"Thomas was born in Swansea, in south Wales: his father David, who was a writer and possessed a degree in English, brought his son up to speak English rather than Dylan's mother's native Welsh. Dylan Thomas' middle name, ""Marlais"", came from the bardic name of his uncle, the Unitarian minister, Gwilym Marles (whose real name was William Thomas).
Thomas' childhood was spent largely in Swansea, with regular summer trips to visit his mother's family on their Carmarthen farm. These rural sojourns, and their contrast with the town life of Swansea, would inform much of his work, notably many short stories and radio essays and the poem ""Fern Hill"".
Dylan wrote half his poems - ?And death shall have no dominion? is one of the best known - and many short stories when he lived at no 5 Cwmdonkin Drive. By the time he left the family home in 1934 he was one of the most exciting young poets writing in the English language.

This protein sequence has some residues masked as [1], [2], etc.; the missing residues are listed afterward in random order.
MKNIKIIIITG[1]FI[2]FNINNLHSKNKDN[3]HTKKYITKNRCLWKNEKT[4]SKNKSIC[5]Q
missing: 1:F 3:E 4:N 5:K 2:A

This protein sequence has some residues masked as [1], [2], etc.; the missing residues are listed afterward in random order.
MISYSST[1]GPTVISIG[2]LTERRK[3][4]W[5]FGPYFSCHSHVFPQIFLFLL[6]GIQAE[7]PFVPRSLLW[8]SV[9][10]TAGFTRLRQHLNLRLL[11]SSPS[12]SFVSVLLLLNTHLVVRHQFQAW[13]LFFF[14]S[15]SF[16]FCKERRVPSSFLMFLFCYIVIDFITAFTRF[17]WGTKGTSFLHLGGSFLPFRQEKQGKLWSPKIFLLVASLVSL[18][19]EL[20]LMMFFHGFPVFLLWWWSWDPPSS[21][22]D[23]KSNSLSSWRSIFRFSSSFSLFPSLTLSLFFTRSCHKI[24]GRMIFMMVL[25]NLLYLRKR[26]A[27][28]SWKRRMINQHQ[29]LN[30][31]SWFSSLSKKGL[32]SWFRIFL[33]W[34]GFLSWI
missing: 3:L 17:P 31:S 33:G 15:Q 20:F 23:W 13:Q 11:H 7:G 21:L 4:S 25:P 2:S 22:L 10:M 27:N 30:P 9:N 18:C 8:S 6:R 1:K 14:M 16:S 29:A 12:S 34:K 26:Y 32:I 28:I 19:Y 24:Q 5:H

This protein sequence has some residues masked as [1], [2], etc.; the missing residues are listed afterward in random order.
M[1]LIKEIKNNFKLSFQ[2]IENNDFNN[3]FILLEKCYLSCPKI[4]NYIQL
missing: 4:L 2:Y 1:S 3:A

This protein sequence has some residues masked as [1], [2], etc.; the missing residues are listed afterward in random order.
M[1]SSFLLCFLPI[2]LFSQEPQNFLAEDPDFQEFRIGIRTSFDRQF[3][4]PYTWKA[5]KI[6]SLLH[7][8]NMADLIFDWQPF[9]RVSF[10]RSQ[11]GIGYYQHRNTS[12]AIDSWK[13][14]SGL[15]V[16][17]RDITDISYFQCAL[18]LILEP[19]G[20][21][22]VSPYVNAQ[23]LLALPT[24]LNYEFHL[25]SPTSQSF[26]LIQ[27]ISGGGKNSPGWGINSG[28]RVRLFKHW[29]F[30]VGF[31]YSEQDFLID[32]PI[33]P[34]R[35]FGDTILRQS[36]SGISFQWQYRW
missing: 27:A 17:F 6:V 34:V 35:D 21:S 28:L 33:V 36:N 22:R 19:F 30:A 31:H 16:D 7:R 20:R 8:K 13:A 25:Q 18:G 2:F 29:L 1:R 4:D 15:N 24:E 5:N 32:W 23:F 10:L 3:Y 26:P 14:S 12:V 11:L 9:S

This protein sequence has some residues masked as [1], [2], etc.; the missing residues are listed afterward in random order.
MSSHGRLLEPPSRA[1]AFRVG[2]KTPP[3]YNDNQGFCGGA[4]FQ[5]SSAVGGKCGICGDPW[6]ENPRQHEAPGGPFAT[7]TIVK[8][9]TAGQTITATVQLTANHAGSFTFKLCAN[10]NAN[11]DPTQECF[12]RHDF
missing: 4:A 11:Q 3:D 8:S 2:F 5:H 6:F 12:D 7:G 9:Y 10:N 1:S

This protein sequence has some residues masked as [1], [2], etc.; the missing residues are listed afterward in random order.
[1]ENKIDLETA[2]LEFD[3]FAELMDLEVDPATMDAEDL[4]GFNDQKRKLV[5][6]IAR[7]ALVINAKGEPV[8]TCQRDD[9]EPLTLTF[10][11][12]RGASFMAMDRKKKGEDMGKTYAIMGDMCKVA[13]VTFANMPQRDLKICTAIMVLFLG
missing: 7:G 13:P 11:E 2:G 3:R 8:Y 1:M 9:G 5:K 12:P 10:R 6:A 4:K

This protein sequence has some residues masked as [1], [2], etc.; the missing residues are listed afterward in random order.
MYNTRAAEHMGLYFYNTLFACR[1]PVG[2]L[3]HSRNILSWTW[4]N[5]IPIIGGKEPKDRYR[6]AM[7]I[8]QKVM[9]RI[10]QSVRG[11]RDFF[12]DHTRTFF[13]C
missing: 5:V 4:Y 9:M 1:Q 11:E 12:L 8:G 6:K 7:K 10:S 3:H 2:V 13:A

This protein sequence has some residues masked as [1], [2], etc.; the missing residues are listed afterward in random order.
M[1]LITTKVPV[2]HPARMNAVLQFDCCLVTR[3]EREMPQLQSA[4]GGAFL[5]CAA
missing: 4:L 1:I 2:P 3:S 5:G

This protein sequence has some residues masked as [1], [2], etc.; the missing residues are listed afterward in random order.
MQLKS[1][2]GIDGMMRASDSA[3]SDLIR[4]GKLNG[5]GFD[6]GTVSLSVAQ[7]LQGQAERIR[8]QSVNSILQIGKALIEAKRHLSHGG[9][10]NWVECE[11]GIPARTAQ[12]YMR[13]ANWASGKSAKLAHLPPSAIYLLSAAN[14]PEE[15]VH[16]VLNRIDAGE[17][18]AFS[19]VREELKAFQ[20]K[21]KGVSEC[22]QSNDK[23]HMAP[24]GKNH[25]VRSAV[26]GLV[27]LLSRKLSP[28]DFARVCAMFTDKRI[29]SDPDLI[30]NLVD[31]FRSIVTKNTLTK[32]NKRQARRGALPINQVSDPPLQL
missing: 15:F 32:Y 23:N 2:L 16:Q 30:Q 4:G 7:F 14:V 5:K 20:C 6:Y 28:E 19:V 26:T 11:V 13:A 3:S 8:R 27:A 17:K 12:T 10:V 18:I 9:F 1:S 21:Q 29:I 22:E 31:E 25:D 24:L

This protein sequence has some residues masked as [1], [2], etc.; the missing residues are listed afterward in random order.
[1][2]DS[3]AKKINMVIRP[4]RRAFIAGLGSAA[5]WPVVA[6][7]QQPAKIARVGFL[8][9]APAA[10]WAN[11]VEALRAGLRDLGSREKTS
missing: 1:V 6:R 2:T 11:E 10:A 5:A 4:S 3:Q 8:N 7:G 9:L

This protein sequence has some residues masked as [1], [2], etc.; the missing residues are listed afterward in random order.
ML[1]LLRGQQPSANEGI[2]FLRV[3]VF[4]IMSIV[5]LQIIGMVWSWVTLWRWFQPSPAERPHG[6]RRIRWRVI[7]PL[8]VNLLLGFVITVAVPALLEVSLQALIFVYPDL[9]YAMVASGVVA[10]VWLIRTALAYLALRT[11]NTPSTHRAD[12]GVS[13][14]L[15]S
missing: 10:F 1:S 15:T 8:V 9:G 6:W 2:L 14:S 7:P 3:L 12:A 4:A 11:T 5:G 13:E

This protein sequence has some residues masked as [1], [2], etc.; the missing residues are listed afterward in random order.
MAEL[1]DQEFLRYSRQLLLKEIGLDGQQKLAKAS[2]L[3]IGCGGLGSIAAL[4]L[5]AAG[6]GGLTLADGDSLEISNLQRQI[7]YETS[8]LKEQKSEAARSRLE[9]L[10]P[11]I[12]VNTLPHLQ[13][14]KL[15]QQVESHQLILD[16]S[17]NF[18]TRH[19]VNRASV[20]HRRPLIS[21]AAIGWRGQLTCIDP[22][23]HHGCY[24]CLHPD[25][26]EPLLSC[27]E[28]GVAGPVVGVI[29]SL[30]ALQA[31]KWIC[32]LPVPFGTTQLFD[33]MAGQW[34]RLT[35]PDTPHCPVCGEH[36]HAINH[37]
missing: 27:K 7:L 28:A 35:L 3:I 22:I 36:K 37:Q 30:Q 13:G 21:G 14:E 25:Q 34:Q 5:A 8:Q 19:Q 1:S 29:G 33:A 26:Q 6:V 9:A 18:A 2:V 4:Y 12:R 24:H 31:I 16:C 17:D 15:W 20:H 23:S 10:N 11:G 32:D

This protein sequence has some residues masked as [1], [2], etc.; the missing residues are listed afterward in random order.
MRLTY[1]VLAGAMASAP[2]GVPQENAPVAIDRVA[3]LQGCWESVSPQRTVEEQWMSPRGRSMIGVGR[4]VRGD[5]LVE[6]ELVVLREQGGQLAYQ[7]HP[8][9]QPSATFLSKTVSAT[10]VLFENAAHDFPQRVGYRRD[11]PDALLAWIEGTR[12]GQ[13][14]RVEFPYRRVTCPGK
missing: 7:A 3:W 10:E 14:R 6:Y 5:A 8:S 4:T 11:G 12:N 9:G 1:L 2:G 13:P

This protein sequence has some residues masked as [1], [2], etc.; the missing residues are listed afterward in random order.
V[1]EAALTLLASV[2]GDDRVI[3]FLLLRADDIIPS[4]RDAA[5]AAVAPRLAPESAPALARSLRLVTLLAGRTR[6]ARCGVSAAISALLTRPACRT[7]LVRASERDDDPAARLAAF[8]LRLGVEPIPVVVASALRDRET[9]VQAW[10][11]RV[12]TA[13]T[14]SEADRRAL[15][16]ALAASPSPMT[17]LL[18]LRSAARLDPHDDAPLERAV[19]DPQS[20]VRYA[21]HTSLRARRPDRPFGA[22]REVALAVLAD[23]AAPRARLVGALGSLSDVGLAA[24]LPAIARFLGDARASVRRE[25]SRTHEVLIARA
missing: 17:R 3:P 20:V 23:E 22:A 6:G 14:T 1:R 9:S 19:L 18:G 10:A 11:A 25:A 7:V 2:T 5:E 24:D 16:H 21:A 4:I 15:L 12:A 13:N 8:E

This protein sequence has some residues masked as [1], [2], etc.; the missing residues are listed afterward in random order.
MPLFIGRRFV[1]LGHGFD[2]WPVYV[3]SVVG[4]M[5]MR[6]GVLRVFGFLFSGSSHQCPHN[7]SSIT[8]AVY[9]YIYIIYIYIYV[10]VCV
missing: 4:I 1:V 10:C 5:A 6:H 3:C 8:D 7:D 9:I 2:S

He collapsed at the Hotel Chelsea after drinking heavily while in New York City on a promotional tour and later died at St Vincent's hospital. He was a diabetic and, it is said, not very careful about managing it; in particular, heavy drinking is dangerous for diabetics. Following his death, his body was brought back to Wales for burial in the village churchyard at Laugharne, where he had enjoyed his happiest days. In 1994, his widow, Caitlin, was buried alongside him. Their former home, the Boat House, Laugharne, is now a memorial to Dylan."